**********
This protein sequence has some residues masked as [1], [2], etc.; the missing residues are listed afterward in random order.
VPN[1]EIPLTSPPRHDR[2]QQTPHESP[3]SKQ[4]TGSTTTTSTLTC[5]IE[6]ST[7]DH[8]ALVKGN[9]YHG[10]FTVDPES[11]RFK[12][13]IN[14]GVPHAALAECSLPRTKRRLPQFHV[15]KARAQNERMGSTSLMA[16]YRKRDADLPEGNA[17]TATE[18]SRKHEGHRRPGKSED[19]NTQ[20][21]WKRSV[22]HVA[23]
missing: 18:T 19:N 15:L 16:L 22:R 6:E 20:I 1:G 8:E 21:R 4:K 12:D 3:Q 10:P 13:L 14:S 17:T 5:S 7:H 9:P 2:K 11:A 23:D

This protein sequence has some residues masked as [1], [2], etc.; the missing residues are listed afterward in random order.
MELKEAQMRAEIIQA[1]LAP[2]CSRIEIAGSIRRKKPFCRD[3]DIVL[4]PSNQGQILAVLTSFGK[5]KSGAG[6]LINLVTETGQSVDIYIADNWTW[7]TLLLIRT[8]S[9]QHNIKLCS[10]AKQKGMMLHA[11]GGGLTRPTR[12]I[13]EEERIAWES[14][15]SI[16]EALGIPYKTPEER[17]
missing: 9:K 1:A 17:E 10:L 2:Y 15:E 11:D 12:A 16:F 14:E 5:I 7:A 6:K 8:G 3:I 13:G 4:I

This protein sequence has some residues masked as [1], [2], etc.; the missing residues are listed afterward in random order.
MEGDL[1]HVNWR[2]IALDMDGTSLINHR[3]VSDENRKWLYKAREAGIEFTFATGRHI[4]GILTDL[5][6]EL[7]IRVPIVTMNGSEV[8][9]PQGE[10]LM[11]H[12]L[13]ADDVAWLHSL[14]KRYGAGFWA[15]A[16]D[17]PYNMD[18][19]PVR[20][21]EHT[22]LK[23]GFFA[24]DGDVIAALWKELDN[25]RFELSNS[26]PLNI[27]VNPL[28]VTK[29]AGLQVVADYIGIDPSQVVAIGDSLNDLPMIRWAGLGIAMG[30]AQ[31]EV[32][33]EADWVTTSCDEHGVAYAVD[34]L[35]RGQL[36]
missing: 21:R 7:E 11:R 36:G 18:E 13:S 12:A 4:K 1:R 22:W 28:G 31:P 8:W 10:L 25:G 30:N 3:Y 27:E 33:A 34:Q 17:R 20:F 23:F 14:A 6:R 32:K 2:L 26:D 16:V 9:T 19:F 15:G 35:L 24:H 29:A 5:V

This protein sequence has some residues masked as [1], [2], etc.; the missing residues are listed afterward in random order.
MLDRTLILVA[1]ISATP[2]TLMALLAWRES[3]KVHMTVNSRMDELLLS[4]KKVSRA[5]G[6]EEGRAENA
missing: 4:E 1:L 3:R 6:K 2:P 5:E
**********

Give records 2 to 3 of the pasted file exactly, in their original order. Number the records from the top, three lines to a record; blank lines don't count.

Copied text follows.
This protein sequence has some residues masked as [1], [2], etc.; the missing residues are listed afterward in random order.
MELKEAQMRAEIIQA[1]LAP[2]CSRIEIAGSIRRKKPFCRD[3]DIVL[4]PSNQGQILAVLTSFGK[5]KSGAG[6]LINLVTETGQSVDIYIADNWTW[7]TLLLIRT[8]S[9]QHNIKLCS[10]AKQKGMMLHA[11]GGGLTRPTR[12]I[13]EEERIAWES[14][15]SI[16]EALGIPYKTPEER[17]
missing: 9:K 1:A 17:E 10:L 2:Y 15:E 11:D 12:A 16:F 14:E 5:I 7:A 6:K 8:G 3:I 13:G 4:I

This protein sequence has some residues masked as [1], [2], etc.; the missing residues are listed afterward in random order.
MEGDL[1]HVNWR[2]IALDMDGTSLINHR[3]VSDENRKWLYKAREAGIEFTFATGRHI[4]GILTDL[5][6]EL[7]IRVPIVTMNGSEV[8][9]PQGE[10]LM[11]H[12]L[13]ADDVAWLHSL[14]KRYGAGFWA[15]A[16]D[17]PYNMD[18][19]PVR[20][21]EHT[22]LK[23]GFFA[24]DGDVIAALWKELDN[25]RFELSNS[26]PLNI[27]VNPL[28]VTK[29]AGLQVVADYIGIDPSQVVAIGDSLNDLPMIRWAGLGIAMG[30]AQ[31]EV[32][33]EADWVTTSCDEHGVAYAVD[34]L[35]RGQL[36]
missing: 21:R 7:E 11:R 36:G 18:E 13:S 12:A 4:K 1:R 22:W 28:G 31:P 8:W 10:L 25:G 30:N 3:Y 27:E 33:A 34:Q 17:R 20:F 23:F 14:A 6:R 32:K 2:L 26:D 16:V 9:T 19:F 15:G 35:L 24:H 29:A 5:V